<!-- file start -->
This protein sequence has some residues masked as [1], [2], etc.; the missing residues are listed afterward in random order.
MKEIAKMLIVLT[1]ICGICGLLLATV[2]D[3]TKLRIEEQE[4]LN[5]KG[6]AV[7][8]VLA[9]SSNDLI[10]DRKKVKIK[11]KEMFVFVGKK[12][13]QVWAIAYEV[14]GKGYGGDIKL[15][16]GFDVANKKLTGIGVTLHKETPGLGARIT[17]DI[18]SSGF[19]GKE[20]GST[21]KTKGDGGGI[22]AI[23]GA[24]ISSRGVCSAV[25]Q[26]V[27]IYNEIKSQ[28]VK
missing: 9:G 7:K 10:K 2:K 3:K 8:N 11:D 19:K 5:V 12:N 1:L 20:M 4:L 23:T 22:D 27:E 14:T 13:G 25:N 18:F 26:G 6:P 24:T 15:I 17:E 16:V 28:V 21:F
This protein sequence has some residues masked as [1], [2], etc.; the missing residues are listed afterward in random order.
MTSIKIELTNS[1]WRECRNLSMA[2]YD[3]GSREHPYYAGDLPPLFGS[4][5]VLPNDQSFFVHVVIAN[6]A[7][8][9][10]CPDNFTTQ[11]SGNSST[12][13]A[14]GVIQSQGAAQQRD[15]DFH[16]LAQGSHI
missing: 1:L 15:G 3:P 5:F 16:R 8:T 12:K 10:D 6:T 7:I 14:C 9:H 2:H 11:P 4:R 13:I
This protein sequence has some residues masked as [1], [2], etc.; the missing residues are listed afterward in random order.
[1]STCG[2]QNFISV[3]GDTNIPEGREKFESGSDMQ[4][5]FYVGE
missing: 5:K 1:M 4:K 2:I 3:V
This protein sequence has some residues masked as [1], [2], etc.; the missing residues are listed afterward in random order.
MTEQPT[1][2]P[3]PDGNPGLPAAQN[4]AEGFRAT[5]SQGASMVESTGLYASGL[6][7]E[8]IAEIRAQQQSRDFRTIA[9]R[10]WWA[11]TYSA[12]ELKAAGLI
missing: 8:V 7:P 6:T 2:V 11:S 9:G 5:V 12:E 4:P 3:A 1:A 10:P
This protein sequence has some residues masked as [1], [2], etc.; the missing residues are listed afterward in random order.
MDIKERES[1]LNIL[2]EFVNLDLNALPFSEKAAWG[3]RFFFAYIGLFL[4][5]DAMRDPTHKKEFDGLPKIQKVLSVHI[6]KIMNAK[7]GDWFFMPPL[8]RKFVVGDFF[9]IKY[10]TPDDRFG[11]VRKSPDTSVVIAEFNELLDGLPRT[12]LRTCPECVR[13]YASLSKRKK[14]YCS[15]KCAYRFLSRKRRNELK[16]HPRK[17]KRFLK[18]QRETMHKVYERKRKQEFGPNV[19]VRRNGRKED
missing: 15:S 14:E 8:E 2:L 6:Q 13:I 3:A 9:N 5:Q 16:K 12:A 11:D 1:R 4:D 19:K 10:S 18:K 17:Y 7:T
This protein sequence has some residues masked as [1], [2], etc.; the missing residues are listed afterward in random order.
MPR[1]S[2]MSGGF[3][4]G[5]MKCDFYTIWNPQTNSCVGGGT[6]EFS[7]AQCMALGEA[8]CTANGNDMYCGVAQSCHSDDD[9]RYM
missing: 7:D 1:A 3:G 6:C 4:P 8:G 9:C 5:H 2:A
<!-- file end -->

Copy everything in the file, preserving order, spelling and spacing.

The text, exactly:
This protein sequence has some residues masked as [1], [2], etc.; the missing residues are listed afterward in random order.
MKEIAKMLIVLT[1]ICGICGLLLATV[2]D[3]TKLRIEEQE[4]LN[5]KG[6]AV[7][8]VLA[9]SSNDLI[10]DRKKVKIK[11]KEMFVFVGKK[12][13]QVWAIAYEV[14]GKGYGGDIKL[15][16]GFDVANKKLTGIGVTLHKETPGLGARIT[17]DI[18]SSGF[19]GKE[20]GST[21]KTKGDGGGI[22]AI[23]GA[24]ISSRGVCSAV[25]Q[26]V[27]IYNEIKSQ[28]VK
missing: 9:G 7:K 10:K 2:K 3:K 8:N 11:D 19:K 5:V 12:N 1:L 20:M 4:L 23:T 22:D 27:E 14:T 13:G 25:N 18:F 26:G 6:P 24:T 15:I 17:E 16:V 28:V 21:F
This protein sequence has some residues masked as [1], [2], etc.; the missing residues are listed afterward in random order.
MTSIKIELTNS[1]WRECRNLSMA[2]YD[3]GSREHPYYAGDLPPLFGS[4][5]VLPNDQSFFVHVVIAN[6]A[7][8][9][10]CPDNFTTQ[11]SGNSST[12][13]A[14]GVIQSQGAAQQRD[15]DFH[16]LAQGSHI
missing: 1:L 15:G 3:P 5:F 16:R 8:T 12:K 10:D 6:T 7:I 14:C 9:H 2:H 11:P 4:R 13:I
This protein sequence has some residues masked as [1], [2], etc.; the missing residues are listed afterward in random order.
[1]STCG[2]QNFISV[3]GDTNIPEGREKFESGSDMQ[4][5]FYVGE
missing: 5:K 1:M 4:K 2:I 3:V
This protein sequence has some residues masked as [1], [2], etc.; the missing residues are listed afterward in random order.
MTEQPT[1][2]P[3]PDGNPGLPAAQN[4]AEGFRAT[5]SQGASMVESTGLYASGL[6][7]E[8]IAEIRAQQQSRDFRTIA[9]R[10]WWA[11]TYSA[12]ELKAAGLI
missing: 8:V 7:P 6:T 2:V 11:S 9:G 5:V 12:E 4:P 3:A 1:A 10:P
This protein sequence has some residues masked as [1], [2], etc.; the missing residues are listed afterward in random order.
MDIKERES[1]LNIL[2]EFVNLDLNALPFSEKAAWG[3]RFFFAYIGLFL[4][5]DAMRDPTHKKEFDGLPKIQKVLSVHI[6]KIMNAK[7]GDWFFMPPL[8]RKFVVGDFF[9]IKY[10]TPDDRFG[11]VRKSPDTSVVIAEFNELLDGLPRT[12]LRTCPECVR[13]YASLSKRKK[14]YCS[15]KCAYRFLSRKRRNELK[16]HPRK[17]KRFLK[18]QRETMHKVYERKRKQEFGPNV[19]VRRNGRKED
missing: 15:S 14:E 8:E 2:L 6:Q 13:I 3:A 9:N 5:Q 16:K 12:A 11:D 1:R 4:D 19:K 10:S 18:K 17:Y 7:T
This protein sequence has some residues masked as [1], [2], etc.; the missing residues are listed afterward in random order.
MPR[1]S[2]MSGGF[3][4]G[5]MKCDFYTIWNPQTNSCVGGGT[6]EFS[7]AQCMALGEA[8]CTANGNDMYCGVAQSCHSDDD[9]RYM
missing: 7:D 1:A 3:G 6:C 4:P 8:G 9:C 5:H 2:A